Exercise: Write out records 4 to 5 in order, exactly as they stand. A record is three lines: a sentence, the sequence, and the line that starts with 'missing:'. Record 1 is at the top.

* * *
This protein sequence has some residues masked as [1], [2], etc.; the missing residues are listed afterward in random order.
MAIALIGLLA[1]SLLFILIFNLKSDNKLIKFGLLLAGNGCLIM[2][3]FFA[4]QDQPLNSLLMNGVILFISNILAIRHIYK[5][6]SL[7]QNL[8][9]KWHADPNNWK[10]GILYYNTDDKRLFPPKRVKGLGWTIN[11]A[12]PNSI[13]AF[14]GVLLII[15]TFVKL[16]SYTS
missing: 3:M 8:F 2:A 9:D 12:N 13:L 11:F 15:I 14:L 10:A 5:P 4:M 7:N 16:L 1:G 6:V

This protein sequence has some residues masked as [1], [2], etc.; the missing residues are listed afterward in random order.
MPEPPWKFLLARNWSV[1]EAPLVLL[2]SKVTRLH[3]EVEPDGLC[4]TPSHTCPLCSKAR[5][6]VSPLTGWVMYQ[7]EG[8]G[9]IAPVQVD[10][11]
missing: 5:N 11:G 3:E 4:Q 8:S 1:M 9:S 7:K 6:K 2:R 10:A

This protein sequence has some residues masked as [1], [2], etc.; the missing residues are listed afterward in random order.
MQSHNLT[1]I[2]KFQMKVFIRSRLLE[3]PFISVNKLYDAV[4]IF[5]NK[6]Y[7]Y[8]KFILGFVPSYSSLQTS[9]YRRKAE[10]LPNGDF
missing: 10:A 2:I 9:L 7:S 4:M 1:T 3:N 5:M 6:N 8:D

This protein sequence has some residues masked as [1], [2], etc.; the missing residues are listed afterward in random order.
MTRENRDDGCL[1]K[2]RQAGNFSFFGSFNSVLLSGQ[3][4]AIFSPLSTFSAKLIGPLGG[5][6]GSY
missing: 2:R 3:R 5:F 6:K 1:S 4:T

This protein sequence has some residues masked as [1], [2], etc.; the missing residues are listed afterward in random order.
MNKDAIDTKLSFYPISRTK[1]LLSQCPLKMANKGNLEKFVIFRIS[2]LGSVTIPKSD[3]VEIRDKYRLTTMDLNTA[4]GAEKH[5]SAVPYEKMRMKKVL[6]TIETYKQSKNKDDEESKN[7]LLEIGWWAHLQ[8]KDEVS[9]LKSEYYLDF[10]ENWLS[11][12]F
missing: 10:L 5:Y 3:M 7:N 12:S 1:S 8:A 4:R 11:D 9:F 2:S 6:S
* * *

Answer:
This protein sequence has some residues masked as [1], [2], etc.; the missing residues are listed afterward in random order.
MTRENRDDGCL[1]K[2]RQAGNFSFFGSFNSVLLSGQ[3][4]AIFSPLSTFSAKLIGPLGG[5][6]GSY
missing: 2:R 3:R 5:F 6:K 1:S 4:T

This protein sequence has some residues masked as [1], [2], etc.; the missing residues are listed afterward in random order.
MNKDAIDTKLSFYPISRTK[1]LLSQCPLKMANKGNLEKFVIFRIS[2]LGSVTIPKSD[3]VEIRDKYRLTTMDLNTA[4]GAEKH[5]SAVPYEKMRMKKVL[6]TIETYKQSKNKDDEESKN[7]LLEIGWWAHLQ[8]KDEVS[9]LKSEYYLDF[10]ENWLS[11][12]F
missing: 10:L 5:Y 3:M 7:N 12:S 1:S 8:A 4:R 11:D 9:F 2:S 6:S